Dave Fessenden

Dave Fessenden

Hi, Dave Fessenden here, to talk about writing issues, and today I’d like to discuss the issue of legalese, specifically in publishing contracts. I recently had to explain to a friend that the phrase “place of physical execution” means the physical location where the contract gets signed, and does not place the author’s life in danger! (Well, she knew that it couldn’t mean that, but it never hurts to ask!)

Why do attorneys talk this way? Who knows? I have my suspicions, though. (I once told an attorney friend that I was simplifying the wording on our publishing contracts, and he replied, “Don’t do that—it’ll put me out of business!”)

That brings up a critical question: when that publishing contract arrives in the mail, containing strange and obscure wording, what should you do? Sign it without reading it at all? Hire an intellectual-property attorney, who may charge you almost as much as your royalty advance?

You probably don’t want to go in either direction, but there are some definite steps you can take:

1. Evaluate the publisher that is offering you the contract. Do you know other authors who have had a good experience with this company? If so, you can be pretty sure that the publisher is playing fair with you. The agreement is probably a standard first-time author’s contract — it may not be a generous offer, but there’s no reason to suspect any legal hanky-panky. You shouldn’t sign it without reading it, but you also shouldn’t be suspicious of every single word.

2. Do a little research on book contracts. One resource I recommend is Kirsch’s Handbook of Publishing Law, a surprisingly entertaining read for such a detailed and comprehensive reference work. Kirsch’s Handbook covers all the clauses of a typical publishing contract in detail. Invest a little time between its pages and you may understand your contract better than your editor!

3. Check the contract for the details you negotiated before you accepted the publisher’s offer. What? You didn’t know there were any details to negotiate? That’s not a problem. The details can still be discussed if you haven’t signed anything. Some bargaining points include:

Royalty advance: An advance is the amount of royalty the publisher will pay you in advance (hence the name). A common rule of thumb for an appropriate advance is the book’s anticipated royalties in the next year or so. The typical advance on your first book, if you even get one at all, is pretty small — the publisher doesn’t want to risk too much — but there is usually some room for negotiation. You won’t talk them into three times as much as they offer, but a 20-30% increase is not unreasonable — and in some cases, you might even ask for more. The worst that can happen is they will turn you down.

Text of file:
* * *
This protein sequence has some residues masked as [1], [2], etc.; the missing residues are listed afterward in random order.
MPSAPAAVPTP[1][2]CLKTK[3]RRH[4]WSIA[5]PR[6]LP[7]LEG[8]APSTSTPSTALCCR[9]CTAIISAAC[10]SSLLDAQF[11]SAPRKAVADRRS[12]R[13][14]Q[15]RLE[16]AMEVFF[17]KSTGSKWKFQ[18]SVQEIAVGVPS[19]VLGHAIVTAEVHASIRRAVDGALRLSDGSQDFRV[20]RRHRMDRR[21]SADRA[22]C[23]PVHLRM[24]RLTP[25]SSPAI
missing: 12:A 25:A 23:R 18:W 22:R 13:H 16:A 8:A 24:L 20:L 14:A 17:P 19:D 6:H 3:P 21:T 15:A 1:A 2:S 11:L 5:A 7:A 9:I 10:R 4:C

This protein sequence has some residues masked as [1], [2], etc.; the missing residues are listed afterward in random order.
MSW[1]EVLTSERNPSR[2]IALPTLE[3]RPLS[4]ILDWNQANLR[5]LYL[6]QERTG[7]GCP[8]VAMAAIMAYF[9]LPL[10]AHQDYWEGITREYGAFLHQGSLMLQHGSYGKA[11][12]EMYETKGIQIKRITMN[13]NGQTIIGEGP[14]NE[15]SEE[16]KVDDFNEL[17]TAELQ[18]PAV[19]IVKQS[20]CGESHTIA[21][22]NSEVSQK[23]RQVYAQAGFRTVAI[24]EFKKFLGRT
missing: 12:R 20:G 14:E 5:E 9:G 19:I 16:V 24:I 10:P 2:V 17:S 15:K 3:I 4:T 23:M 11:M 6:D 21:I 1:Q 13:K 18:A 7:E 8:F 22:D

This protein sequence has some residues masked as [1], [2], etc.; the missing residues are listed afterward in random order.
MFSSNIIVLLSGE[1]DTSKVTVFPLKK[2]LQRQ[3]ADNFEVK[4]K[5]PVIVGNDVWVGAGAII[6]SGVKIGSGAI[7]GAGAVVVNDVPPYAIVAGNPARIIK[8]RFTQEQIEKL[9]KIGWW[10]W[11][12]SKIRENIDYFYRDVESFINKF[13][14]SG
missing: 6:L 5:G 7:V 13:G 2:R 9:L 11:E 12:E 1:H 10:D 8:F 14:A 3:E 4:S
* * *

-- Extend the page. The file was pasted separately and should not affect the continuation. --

Royalty percentage: Royalty rates used to be a standard 10 percent of net sales, but they have risen over the past 10 or 15 years. You can always ask for a higher percentage, but a lone author is often not in a great bargaining position. An alternative is to accept the standard royalty rate for the first, say, 20,000 books sold, and ask for a higher rate after that. Since most publishers would be thrilled if a book sold over 20,000, they may be willing to accept that.

Author’s copies: If they offer you 25 free copies, ask for 50. It’s a small concession for them, and it allows them to feel generous. Besides, you get 25 more copies!

Deadline for author to complete ms.: If the book is not completed, make sure they are giving you a reasonable deadline. If not, set yourself an honest deadline, taking into account that life always throws you a curve or two. Your publisher can usually give you extra time if you need it.

4. As you review other clauses in the document, you may find them easier to understand and accept if you try to put yourself in the publisher’s shoes. One standard clause, for example, allows the publisher to get out of the contract if the author’s reputation has been seriously tarnished. Some novice authors take that as a personal insult, or they worry that the publisher will dump them if they get a parking ticket. But if you were a publisher and your author of a book on Christian integrity got caught in the act of committing a felony (and yes, occasionally things like this do happen), wouldn’t you want to get out of the contract?

5. When all else fails, ask your publisher what a particular contract clause means. They should be perfectly willing to explain it to you. Don’t let them dismiss your questions with “Oh, that’s just a standard clause.” Tell them, “I’m sure it is, but I would like to be sure that I understand it.” No honest publisher will argue with that.

If you are still unsure about the contract, you can often have it reviewed by a local attorney or an experienced literary agent for a modest fee. And of course, you most certainly should pray about it! God gives wisdom to those who ask (James 1:5).

Concept to Contract by Dave Fessenden

Concept to Contract by Dave Fessenden

David E. Fessenden is an independent publishing consultant with degrees in journalism and theology, and over 30 years of experience in writing and editing. He has served in editorial management positions for Christian book publishers and is the author of seven books. Last fall Dave joined WordWise Media Services as a literary agent, specializing in nonfiction genres such as theology, biblical studies, church/social/cultural issues, and reference, and fiction genres such as sci-fi/fantasy and historical. His blog on nonfiction writing is at www.fromconcepttocontract.com


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